July 7, 2008

University of Kentucky Cooperative Extension Service agents in southeastern Kentucky are helping University of Kentucky Markey Cancer Center researchers educate the public on acid reflux disease, esophageal cancer and a possible link between the two as part of the Marty Driesler Esophageal Cancer Research Project.

Marty Driesler was the former chief of staff for Fifth Congressional District Representative Hal Rogers who lost her battle with cancer in 2003. The project focuses on researching a link between chronic acid reflux disease and esophageal cancer and reducing the numbers of instances of esophageal cancer in the area through public education.

The study is funded through a Congressional appropriation and by The Lexington Foundation. It began three years ago in Pulaski, Laurel and Whitley counties, which have some of the highest rates of esophageal cancer in the state and nation. The study was recently extended to Pike, Martin, Johnson and Floyd counties.

Extension agents in those counties present educational materials to people in the area who have prequalified for the study with the UK Markey Cancer Center. Teaching materials the agents use were developed by UK researchers and cover topics such as when to see a doctor for acid reflux disease, different kinds and levels of medications available and risk factors for esophageal cancer.

"Instead of doctors and researchers from Lexington teaching the class, it's people from either their hometown or area that they know," said Dr. Nicholas Nickl, principal investigator for the study and professor in the UK College of Medicine.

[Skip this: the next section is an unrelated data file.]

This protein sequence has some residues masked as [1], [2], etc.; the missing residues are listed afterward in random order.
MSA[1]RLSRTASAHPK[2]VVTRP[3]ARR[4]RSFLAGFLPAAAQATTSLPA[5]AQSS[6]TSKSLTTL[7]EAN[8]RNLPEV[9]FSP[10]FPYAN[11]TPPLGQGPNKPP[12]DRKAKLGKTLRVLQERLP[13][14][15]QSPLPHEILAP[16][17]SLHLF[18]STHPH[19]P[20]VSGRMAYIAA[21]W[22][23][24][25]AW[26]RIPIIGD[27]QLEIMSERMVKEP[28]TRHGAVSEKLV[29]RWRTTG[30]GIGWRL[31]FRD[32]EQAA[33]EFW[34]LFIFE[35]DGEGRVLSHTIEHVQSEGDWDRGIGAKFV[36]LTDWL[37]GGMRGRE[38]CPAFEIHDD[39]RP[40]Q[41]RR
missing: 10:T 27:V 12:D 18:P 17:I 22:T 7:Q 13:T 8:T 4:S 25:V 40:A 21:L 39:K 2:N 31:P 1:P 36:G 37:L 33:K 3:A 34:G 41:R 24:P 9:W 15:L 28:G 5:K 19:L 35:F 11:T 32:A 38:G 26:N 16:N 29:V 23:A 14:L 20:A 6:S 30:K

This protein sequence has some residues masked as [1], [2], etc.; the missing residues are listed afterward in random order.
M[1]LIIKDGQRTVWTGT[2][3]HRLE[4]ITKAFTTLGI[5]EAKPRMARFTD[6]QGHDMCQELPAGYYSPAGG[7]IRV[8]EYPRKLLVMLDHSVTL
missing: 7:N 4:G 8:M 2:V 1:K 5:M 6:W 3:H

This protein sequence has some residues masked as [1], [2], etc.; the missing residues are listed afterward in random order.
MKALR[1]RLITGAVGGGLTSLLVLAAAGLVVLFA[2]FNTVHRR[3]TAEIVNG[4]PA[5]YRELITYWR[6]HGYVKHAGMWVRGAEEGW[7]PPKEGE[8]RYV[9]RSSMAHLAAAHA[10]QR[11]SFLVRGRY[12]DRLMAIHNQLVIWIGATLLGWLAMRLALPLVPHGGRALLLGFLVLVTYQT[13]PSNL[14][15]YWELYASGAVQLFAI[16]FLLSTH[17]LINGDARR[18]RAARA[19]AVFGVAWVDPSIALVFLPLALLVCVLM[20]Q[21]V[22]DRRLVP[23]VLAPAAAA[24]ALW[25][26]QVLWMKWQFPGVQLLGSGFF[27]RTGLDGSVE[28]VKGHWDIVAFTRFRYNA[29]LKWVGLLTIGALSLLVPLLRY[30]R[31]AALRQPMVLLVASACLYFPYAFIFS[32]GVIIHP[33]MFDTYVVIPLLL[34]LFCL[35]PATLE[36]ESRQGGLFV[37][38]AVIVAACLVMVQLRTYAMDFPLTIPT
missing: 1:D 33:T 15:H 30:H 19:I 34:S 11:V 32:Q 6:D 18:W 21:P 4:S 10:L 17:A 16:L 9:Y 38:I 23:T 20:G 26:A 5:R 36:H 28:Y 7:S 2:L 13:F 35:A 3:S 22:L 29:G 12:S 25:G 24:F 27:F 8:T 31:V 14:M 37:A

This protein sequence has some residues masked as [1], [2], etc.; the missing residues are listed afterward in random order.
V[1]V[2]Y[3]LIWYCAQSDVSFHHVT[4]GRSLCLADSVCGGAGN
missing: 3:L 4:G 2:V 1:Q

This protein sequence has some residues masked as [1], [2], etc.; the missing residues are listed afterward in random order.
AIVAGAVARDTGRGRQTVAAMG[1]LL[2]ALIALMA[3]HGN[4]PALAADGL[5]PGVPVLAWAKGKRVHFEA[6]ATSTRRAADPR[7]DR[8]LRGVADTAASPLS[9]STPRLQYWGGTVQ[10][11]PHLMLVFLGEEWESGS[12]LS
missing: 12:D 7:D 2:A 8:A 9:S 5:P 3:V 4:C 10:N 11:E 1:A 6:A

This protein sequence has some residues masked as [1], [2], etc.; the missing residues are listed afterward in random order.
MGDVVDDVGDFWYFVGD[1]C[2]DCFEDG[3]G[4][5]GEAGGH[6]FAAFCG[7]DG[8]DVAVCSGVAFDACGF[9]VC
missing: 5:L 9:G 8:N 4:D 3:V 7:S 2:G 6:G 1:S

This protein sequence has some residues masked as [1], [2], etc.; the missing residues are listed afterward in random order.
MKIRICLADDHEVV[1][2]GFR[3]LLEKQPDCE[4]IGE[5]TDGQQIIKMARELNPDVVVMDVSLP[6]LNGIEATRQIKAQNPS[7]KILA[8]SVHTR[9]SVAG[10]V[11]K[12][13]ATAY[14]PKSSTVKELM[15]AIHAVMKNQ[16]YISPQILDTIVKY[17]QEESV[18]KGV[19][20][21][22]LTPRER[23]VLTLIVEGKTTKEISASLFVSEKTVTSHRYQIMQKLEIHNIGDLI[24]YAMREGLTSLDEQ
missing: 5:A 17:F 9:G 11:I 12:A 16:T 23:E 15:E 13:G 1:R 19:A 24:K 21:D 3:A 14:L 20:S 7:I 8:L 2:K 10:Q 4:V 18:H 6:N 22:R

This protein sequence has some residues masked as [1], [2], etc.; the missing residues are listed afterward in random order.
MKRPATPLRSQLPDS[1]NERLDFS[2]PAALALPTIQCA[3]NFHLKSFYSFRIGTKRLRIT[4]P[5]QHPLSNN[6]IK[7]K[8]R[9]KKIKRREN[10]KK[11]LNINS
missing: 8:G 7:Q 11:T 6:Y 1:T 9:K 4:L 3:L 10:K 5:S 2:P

"This project shows how UK is trying to reach the communities of Kentucky by partnering with the extension service," said Chuck Stamper, extension's east regional coordinator.

Eugenia Tackett, Pike County family and consumer sciences extension agent, is teaching the educational component to individuals from Pike and Floyd counties. Brenda Cockerham and Stephanie Crum, family and consumer sciences extension agents from Johnson and Martin counties respectively, are educating individuals in both their counties. All have received positive feedback from those who attended the sessions.

"They found the educational session very informative, and they are excited about the opportunity to help someone else," Tackett said.

"The people who came to the sessions were very interested because they have acid reflux disease and are interested in following up with a doctor," Crum said.

After the study, participants are contacted annually by a representative from the hospital to follow up on their condition and whether the educational component of the study was beneficial for them.

Participants may also choose to have a blood specimen drawn to look for common indicators of cancer as a part of the study, but this is completely voluntary.

UK researchers have already learned from preliminary data that a treatable condition called Barrett's Esophagus seems to be the link between acid reflux and esophageal cancer.

"Barrett's Esophagus seems to be necessary for esophageal cancer, but not all cases of Barrett's Esophagus become cancer," Nickl said. "People who live in the Fifth Congressional District have a higher - almost double- risk of Barrett's Esophagus. This is where the blood tests become important."

If you live in southeastern Kentucky and would like to take part in the study or want more information, contact Sarah Turner, research associate and project coordinator at the UK Medical Center at 1-877-267-0626.